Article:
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Re: circular area in a coordinates grid (AoA)

by Marshall (Abbot)
on Mar 20, 2019 at 01:42 UTC ( #1231469=note: print w/replies, xml ) Need Help??


in reply to circular area in a coordinates grid (AoA)

Ok, here is some simple code with an idea. Draw an imaginary box around the circle using tangents. The circle will be within that box. This avoids having to look at the entire @aoa, just look at the lines and the indices within those lines that could possibly have an 'x'. Improvements are certainly possible, but this is a "pure perl" solution whose approach might work fast enough depending upon what you are actually doing.
#!/usr/bin/perl use strict; use warnings; use POSIX qw/floor/; my $max = 19; #from OP my @aoa = map { [ ( 'o' ) x ($max + 1) ] } 0..$max; #from OP my $max_x_grid = @{$aoa[0]}; my $max_xi = $max_x_grid-1; #range 0..$max_xi my $max_y_grid = @aoa; my $max_yi = $max_y_grid-1; #range 0..$max_yi print "grid size is $max_x_grid x $max_y_grid\n"; print "max x index is $max_xi, max y index is $max_yi (zero based indi +cies)\n"; # Choice of coordinate system: # Lower left hand corner of grid is (0,0) # This could be upper left hand corner or other point # But with this choice: # no negative x or y indicies are allowed my ($circle_x, $circle_y) =(8,9); #Center of Circle print "Circle Center = ($circle_x, $circle_y)\n"; my $circle_radius = 5.6; print "Circle radius in fractions: $circle_radius\n"; my $max_radius_on_axis = floor($circle_radius); #"round down" is part +of spec my $top_y_index = $circle_y + $max_radius_on_axis; my $bottom_y_index = $circle_y - $max_radius_on_axis; my $left_x_index = $circle_x - $max_radius_on_axis; my $right_x_index = $circle_x + $max_radius_on_axis; print "imagine a box containing the circle using tangential lines:\n"; print "coordinates top of box: ($left_x_index,$top_y_index) to ($ri +ght_x_index,$top_y_index)\n"; print "coordinates bottom of box:($left_x_index,$bottom_y_index) to ($ +right_x_index,$bottom_y_index)\n"; print "the circle is contained within the above box!\n"; # Circle in cartesian coordinates #(x - a)**2 + (y - b)**2 = r**2 where a and b are the coordinates of t +he center (a, b) and r is the radius. for (my $y=$top_y_index; $y >= $bottom_y_index; $y--) { for (my $x=$left_x_index; $x <= $right_x_index; $x++) { $aoa[$x][$y] = 'X' if ( (($x-$circle_x)**2 + ($y-$circle_y)**2 < += ($circle_radius**2) ) and $x >=0 and $y >=0) } } foreach my $row_ref ( @aoa) { print "@$row_ref\n"; } __END__ grid size is 20 x 20 max x index is 19, max y index is 19 (zero based indicies) Circle Center = (8, 9) Circle radius in fractions: 5.6 imagine a box containing the circle using tangential lines: coordinates top of box: (3,14) to (13,14) coordinates bottom of box:(3,4) to (13,4) the circle is contained within the above box! o o o o o o o o o o o o o o o o o o o o o o o o o o o o o o o o o o o o o o o o o o o o o o o o o o o o o o o o o o o o o o o o o o o X X X X X o o o o o o o o o o o o o o X X X X X X X o o o o o o o o o o o o X X X X X X X X X o o o o o o o o o o X X X X X X X X X X X o o o o o o o o o X X X X X X X X X X X o o o o o o o o o X X X X X X X X X X X o o o o o o o o o X X X X X X X X X X X o o o o o o o o o X X X X X X X X X X X o o o o o o o o o o X X X X X X X X X o o o o o o o o o o o o X X X X X X X o o o o o o o o o o o o o o X X X X X o o o o o o o o o o o o o o o o o o o o o o o o o o o o o o o o o o o o o o o o o o o o o o o o o o o o o o o o o o o o o o o o o o o o o o o o o o o o o o o o o o o o o o o o o o o o o o o o o o o o o o o o o o o o o o o o o o o o o o o o o o o o o o o o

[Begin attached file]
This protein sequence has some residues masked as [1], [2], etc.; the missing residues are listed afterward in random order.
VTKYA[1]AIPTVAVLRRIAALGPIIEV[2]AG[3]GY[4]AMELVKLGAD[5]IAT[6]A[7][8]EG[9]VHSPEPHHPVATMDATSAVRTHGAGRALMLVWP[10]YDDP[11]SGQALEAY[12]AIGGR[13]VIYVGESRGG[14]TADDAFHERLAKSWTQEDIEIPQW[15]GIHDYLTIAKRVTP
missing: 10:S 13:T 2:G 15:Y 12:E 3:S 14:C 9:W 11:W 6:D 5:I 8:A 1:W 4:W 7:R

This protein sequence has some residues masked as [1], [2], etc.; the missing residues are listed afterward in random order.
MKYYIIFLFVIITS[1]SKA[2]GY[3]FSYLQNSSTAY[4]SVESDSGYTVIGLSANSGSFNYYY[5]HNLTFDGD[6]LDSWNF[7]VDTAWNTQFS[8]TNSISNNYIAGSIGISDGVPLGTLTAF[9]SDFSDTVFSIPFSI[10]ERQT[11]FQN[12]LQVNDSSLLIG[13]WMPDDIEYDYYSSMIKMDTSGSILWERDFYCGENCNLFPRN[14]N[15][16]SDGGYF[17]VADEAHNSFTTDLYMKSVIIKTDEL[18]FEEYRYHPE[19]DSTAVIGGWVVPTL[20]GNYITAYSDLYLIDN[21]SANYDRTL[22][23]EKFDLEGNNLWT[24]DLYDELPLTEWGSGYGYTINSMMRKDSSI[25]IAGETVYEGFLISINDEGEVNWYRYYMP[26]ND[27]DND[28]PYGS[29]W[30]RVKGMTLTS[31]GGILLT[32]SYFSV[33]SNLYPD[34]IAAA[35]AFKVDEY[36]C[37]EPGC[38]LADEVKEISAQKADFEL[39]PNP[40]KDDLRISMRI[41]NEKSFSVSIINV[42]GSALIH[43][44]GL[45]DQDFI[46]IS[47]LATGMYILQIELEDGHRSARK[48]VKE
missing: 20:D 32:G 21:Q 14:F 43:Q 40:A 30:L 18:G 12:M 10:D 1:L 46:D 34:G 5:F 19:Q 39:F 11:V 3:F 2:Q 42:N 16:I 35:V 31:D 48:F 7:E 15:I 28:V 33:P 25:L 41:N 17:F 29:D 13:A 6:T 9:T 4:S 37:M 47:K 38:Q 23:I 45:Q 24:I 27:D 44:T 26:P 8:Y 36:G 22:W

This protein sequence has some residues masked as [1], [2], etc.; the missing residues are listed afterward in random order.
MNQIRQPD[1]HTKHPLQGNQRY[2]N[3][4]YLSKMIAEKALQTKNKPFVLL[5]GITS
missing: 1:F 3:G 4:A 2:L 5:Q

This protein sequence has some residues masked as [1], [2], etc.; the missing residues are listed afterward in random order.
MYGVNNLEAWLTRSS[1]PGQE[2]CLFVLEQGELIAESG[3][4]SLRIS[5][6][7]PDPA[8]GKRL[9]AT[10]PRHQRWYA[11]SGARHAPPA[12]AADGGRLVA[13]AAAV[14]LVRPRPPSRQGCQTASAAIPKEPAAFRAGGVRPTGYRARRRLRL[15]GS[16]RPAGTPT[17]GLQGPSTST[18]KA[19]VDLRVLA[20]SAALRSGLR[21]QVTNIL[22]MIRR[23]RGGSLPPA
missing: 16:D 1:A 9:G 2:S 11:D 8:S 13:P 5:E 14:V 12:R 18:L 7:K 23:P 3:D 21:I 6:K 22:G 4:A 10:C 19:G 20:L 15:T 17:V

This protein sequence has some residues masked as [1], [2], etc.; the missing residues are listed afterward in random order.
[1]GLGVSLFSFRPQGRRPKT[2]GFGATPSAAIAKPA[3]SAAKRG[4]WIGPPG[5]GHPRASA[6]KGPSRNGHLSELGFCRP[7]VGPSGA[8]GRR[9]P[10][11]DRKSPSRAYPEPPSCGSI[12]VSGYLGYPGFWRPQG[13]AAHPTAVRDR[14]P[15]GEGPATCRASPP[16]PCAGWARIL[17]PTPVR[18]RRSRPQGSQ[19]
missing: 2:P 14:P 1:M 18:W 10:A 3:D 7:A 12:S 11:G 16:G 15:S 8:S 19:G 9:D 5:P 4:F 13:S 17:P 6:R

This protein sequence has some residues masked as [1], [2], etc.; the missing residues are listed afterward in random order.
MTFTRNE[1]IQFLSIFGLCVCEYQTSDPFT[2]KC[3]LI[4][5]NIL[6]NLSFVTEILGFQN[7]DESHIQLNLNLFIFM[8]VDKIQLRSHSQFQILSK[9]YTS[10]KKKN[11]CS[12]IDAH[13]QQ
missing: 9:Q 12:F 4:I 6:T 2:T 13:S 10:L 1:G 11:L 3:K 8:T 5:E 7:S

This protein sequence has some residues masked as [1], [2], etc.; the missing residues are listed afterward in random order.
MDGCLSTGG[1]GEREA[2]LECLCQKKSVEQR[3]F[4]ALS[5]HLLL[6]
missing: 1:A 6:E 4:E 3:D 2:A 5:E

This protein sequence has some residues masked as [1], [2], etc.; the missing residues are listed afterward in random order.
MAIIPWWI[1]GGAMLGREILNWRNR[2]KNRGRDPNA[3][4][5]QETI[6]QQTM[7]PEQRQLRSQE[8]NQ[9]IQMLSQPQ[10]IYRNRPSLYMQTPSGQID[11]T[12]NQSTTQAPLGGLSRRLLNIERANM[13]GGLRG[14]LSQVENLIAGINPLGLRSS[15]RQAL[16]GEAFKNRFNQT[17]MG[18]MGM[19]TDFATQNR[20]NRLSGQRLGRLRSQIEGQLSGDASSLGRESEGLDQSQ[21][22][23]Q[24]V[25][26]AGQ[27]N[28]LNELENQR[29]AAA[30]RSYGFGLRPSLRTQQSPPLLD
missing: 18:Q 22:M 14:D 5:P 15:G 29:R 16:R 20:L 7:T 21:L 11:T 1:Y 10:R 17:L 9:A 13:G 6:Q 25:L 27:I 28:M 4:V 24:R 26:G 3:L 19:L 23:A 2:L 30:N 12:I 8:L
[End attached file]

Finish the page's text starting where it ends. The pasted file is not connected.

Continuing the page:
update: yes I see that there is some mess up between my printouts of index numbers and size of array (the dreaded off by one)..I leave it to others for future improvements. Ok, I see the problem, post updated: the value from -- was used later in code, my $max_xi = $max_x_grid-1;   #range 0..$max_xi is better.

more points, calling sqrt() is going to be expensive. Something like x**2 is a lot cheaper and may or may not be more expensive than x*x. This may blow you away (it did me), but now a integer multiplication like x*1234 is basically the same performance in integer situations like x+124. Most of the transistors in the typical CPU (like Intel) go for math. Math, especially floating point math is not nearly as expensive as it used to be. Fixed point math is very fast now.

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Re^2: circular area in a coordinates grid (AoA)
by Discipulus (Abbot) on Mar 20, 2019 at 12:32 UTC
    very nice, thanks for the code and for the patience Marshall,

    I noticed your code get some Use of uninitialized value in join or string if the circle goes outside of the AoA for high values of row.

    I fixed it with a condition more in the nested for loop:

    $aoa[$x][$y] = 'x' if ( (($x-$circle_x)**2 + ($y-$circle_y)**2 <= ($ci +rcle_radius**2) ) # and $x >=0 and $y >=0 ) + and $x >=0 and $y >=0 and $x <= $max )

    L*

    There are no rules, there are no thumbs..
    Reinvent the wheel, then learn The Wheel; may be one day you reinvent one of THE WHEELS.
      Thanks for the correction! I guess there is a similar problem in the y direction. I like seeing bug reports like this because it means that somebody actually ran the code! I guess some adjustment of the loop conditional is also possible to not even consider points outside of the input array.

      I very seldom use $array[][] syntax because Perl is so cool at working with references to rows. I suppose some tricky splice() statement could be used, but my brain started hurting and I went for something straightforward. Glad to have been of help.

      Update: Here is modified version without extraneous prints and better control over loop condition:

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